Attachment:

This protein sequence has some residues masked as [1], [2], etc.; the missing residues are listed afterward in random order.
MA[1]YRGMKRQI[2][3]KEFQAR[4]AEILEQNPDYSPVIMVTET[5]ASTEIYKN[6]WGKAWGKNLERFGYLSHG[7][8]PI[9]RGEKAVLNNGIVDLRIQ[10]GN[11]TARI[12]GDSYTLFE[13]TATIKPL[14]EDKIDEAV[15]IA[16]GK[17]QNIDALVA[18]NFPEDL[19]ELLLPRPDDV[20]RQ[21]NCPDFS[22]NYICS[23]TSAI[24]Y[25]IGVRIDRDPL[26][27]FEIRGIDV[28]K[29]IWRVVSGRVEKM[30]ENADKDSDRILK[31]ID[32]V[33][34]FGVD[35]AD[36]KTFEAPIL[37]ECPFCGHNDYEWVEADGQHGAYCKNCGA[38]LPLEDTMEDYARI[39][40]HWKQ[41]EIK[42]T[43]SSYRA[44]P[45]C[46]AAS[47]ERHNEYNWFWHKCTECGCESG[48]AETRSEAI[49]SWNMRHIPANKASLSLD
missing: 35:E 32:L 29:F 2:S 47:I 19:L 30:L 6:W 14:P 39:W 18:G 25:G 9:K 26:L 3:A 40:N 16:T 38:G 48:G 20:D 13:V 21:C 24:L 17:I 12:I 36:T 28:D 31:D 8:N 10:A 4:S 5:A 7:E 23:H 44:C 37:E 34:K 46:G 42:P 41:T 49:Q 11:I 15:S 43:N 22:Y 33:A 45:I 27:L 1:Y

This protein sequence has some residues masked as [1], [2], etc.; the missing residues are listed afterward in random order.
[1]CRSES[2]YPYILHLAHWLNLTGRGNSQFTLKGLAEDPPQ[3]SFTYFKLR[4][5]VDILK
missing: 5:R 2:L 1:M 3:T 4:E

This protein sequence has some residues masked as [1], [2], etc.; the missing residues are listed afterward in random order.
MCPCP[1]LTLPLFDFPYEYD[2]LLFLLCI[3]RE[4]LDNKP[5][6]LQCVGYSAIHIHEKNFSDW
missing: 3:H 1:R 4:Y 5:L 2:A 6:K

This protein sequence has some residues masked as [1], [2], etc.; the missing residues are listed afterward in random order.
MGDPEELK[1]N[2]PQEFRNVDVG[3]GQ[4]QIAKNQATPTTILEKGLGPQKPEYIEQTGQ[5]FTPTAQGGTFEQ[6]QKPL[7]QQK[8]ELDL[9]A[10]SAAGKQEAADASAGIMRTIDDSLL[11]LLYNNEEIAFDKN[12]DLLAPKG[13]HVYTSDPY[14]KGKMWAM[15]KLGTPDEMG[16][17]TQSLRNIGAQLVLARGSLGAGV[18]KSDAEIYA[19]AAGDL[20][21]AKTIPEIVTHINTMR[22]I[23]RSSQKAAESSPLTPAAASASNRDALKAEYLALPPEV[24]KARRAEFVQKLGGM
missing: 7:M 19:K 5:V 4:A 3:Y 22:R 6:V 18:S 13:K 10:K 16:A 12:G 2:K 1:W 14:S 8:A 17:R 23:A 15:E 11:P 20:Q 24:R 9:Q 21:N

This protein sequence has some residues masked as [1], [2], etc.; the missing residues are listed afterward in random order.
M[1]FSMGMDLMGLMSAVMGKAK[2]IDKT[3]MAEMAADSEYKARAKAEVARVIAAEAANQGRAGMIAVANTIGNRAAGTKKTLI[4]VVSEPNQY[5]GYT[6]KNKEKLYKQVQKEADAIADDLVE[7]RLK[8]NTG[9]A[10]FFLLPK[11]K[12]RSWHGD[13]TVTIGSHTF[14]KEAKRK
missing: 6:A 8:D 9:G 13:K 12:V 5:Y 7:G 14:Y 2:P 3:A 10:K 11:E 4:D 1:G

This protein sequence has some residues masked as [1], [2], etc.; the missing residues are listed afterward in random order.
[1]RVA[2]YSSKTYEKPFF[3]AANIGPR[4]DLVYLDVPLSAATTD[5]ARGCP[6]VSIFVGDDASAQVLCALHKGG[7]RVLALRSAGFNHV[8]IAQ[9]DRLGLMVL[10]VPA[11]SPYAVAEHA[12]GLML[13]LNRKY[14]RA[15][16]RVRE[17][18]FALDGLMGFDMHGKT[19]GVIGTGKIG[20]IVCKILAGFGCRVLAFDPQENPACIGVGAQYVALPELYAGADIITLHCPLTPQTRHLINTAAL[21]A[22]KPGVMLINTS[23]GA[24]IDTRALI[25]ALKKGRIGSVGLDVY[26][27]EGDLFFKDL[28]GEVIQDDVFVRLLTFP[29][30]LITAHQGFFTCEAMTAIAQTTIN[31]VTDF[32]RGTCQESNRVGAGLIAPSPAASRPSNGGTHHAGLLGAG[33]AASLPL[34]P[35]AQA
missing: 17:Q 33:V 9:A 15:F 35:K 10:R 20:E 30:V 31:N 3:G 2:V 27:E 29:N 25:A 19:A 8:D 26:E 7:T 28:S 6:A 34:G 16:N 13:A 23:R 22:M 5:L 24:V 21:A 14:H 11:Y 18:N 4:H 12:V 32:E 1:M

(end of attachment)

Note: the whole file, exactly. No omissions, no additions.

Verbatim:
This protein sequence has some residues masked as [1], [2], etc.; the missing residues are listed afterward in random order.
MA[1]YRGMKRQI[2][3]KEFQAR[4]AEILEQNPDYSPVIMVTET[5]ASTEIYKN[6]WGKAWGKNLERFGYLSHG[7][8]PI[9]RGEKAVLNNGIVDLRIQ[10]GN[11]TARI[12]GDSYTLFE[13]TATIKPL[14]EDKIDEAV[15]IA[16]GK[17]QNIDALVA[18]NFPEDL[19]ELLLPRPDDV[20]RQ[21]NCPDFS[22]NYICS[23]TSAI[24]Y[25]IGVRIDRDPL[26][27]FEIRGIDV[28]K[29]IWRVVSGRVEKM[30]ENADKDSDRILK[31]ID[32]V[33][34]FGVD[35]AD[36]KTFEAPIL[37]ECPFCGHNDYEWVEADGQHGAYCKNCGA[38]LPLEDTMEDYARI[39][40]HWKQ[41]EIK[42]T[43]SSYRA[44]P[45]C[46]AAS[47]ERHNEYNWFWHKCTECGCESG[48]AETRSEAI[49]SWNMRHIPANKASLSLD
missing: 35:E 32:L 29:F 2:S 47:I 19:L 30:L 6:W 14:P 39:W 18:G 25:G 9:K 26:L 3:A 40:N 16:T 38:G 48:G 20:D 13:V 21:C 24:L 17:I 12:I 36:T 28:D 31:D 8:N 10:A 4:S 5:A 7:E 23:H 44:C 37:E 34:K 46:G 42:P 41:T 49:Q 11:I 15:S 43:N 22:Y 33:A 45:I 27:L 1:Y

This protein sequence has some residues masked as [1], [2], etc.; the missing residues are listed afterward in random order.
[1]CRSES[2]YPYILHLAHWLNLTGRGNSQFTLKGLAEDPPQ[3]SFTYFKLR[4][5]VDILK
missing: 5:R 2:L 1:M 3:T 4:E

This protein sequence has some residues masked as [1], [2], etc.; the missing residues are listed afterward in random order.
MCPCP[1]LTLPLFDFPYEYD[2]LLFLLCI[3]RE[4]LDNKP[5][6]LQCVGYSAIHIHEKNFSDW
missing: 3:H 1:R 4:Y 5:L 2:A 6:K

This protein sequence has some residues masked as [1], [2], etc.; the missing residues are listed afterward in random order.
MGDPEELK[1]N[2]PQEFRNVDVG[3]GQ[4]QIAKNQATPTTILEKGLGPQKPEYIEQTGQ[5]FTPTAQGGTFEQ[6]QKPL[7]QQK[8]ELDL[9]A[10]SAAGKQEAADASAGIMRTIDDSLL[11]LLYNNEEIAFDKN[12]DLLAPKG[13]HVYTSDPY[14]KGKMWAM[15]KLGTPDEMG[16][17]TQSLRNIGAQLVLARGSLGAGV[18]KSDAEIYA[19]AAGDL[20][21]AKTIPEIVTHINTMR[22]I[23]RSSQKAAESSPLTPAAASASNRDALKAEYLALPPEV[24]KARRAEFVQKLGGM
missing: 7:M 19:K 5:V 4:A 3:Y 22:R 6:V 18:S 13:K 10:K 16:A 12:G 2:K 1:W 14:S 8:A 17:R 23:A 15:E 11:P 20:Q 24:R 9:Q 21:N

This protein sequence has some residues masked as [1], [2], etc.; the missing residues are listed afterward in random order.
M[1]FSMGMDLMGLMSAVMGKAK[2]IDKT[3]MAEMAADSEYKARAKAEVARVIAAEAANQGRAGMIAVANTIGNRAAGTKKTLI[4]VVSEPNQY[5]GYT[6]KNKEKLYKQVQKEADAIADDLVE[7]RLK[8]NTG[9]A[10]FFLLPK[11]K[12]RSWHGD[13]TVTIGSHTF[14]KEAKRK
missing: 6:A 8:D 9:G 13:K 12:V 5:Y 7:G 14:Y 2:P 3:A 10:K 11:E 4:D 1:G

This protein sequence has some residues masked as [1], [2], etc.; the missing residues are listed afterward in random order.
[1]RVA[2]YSSKTYEKPFF[3]AANIGPR[4]DLVYLDVPLSAATTD[5]ARGCP[6]VSIFVGDDASAQVLCALHKGG[7]RVLALRSAGFNHV[8]IAQ[9]DRLGLMVL[10]VPA[11]SPYAVAEHA[12]GLML[13]LNRKY[14]RA[15][16]RVRE[17][18]FALDGLMGFDMHGKT[19]GVIGTGKIG[20]IVCKILAGFGCRVLAFDPQENPACIGVGAQYVALPELYAGADIITLHCPLTPQTRHLINTAAL[21]A[22]KPGVMLINTS[23]GA[24]IDTRALI[25]ALKKGRIGSVGLDVY[26][27]EGDLFFKDL[28]GEVIQDDVFVRLLTFP[29][30]LITAHQGFFTCEAMTAIAQTTIN[31]VTDF[32]RGTCQESNRVGAGLIAPSPAASRPSNGGTHHAGLLGAG[33]AASLPL[34]P[35]AQA
missing: 17:Q 33:V 9:A 15:F 35:K 10:R 20:E 30:V 31:N 3:G 2:V 27:E 29:N 25:A 19:A 8:D 26:E 7:T 28:S 6:A 34:G 16:N 13:A 23:R 22:M 5:L 24:V 21:A 14:H 11:Y 18:N 4:H 12:V 32:E 1:M